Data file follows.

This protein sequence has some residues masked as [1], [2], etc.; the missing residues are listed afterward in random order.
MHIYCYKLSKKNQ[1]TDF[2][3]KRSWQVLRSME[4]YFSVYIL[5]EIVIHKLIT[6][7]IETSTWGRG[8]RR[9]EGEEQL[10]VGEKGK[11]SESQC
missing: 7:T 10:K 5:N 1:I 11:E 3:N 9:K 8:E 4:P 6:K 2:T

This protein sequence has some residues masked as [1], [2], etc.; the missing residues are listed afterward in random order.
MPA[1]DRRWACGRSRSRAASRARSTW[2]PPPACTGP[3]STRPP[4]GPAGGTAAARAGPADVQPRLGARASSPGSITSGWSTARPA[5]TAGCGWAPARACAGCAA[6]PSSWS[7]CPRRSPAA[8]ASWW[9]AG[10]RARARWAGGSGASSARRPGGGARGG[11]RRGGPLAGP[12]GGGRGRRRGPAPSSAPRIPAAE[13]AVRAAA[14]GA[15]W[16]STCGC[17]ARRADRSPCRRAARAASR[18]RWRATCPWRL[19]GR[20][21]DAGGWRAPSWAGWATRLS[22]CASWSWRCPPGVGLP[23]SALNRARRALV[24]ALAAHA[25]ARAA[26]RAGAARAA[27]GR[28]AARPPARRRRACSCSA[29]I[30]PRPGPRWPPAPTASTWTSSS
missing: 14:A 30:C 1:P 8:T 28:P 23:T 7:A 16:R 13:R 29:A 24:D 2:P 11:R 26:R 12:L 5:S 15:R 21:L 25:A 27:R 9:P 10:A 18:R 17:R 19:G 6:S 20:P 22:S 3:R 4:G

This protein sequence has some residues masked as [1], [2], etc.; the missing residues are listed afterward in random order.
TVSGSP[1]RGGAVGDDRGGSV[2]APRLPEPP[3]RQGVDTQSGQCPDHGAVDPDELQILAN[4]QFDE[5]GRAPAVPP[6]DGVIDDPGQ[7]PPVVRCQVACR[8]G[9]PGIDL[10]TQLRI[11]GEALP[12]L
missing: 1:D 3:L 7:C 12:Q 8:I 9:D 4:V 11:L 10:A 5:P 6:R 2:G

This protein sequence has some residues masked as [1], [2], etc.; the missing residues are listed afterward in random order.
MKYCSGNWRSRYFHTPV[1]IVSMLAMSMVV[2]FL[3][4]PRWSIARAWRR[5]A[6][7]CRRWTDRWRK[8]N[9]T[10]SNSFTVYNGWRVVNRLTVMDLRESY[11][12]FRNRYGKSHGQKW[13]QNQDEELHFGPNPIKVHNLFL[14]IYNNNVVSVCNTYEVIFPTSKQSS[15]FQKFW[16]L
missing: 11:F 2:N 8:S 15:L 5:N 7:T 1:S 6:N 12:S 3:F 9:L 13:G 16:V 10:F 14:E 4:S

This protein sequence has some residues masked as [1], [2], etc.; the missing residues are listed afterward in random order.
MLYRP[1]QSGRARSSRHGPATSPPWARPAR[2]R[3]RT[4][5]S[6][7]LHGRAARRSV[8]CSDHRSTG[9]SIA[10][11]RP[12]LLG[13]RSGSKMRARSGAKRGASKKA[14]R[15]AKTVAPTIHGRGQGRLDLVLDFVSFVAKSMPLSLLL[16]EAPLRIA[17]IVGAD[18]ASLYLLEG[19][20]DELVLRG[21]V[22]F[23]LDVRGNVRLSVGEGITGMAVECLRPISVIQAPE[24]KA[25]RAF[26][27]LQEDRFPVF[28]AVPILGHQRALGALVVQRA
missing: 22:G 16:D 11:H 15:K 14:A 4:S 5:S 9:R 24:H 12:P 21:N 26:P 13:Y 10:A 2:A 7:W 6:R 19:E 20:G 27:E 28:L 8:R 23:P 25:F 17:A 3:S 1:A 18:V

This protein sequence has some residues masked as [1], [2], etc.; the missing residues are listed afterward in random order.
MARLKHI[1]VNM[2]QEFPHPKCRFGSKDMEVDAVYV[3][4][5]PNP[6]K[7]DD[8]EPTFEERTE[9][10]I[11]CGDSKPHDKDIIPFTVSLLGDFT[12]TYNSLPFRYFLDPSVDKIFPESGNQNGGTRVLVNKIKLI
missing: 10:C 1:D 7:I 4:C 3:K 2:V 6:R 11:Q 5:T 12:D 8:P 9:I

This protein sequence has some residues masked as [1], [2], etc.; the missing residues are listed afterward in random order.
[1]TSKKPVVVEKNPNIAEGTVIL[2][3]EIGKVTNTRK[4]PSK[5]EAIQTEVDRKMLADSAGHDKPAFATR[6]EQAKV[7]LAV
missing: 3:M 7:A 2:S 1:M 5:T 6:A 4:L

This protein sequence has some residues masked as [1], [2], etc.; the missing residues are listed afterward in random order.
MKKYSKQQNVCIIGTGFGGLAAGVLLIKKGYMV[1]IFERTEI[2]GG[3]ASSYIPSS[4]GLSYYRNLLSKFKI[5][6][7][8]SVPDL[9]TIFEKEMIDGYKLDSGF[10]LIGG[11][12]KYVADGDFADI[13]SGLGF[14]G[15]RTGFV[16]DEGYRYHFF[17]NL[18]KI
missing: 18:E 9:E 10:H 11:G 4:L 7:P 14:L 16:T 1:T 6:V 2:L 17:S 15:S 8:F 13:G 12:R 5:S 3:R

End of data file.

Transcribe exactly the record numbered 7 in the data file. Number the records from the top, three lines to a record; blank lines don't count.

This protein sequence has some residues masked as [1], [2], etc.; the missing residues are listed afterward in random order.
[1]TSKKPVVVEKNPNIAEGTVIL[2][3]EIGKVTNTRK[4]PSK[5]EAIQTEVDRKMLADSAGHDKPAFATR[6]EQAKV[7]LAV
missing: 3:M 7:A 2:S 1:M 5:T 6:A 4:L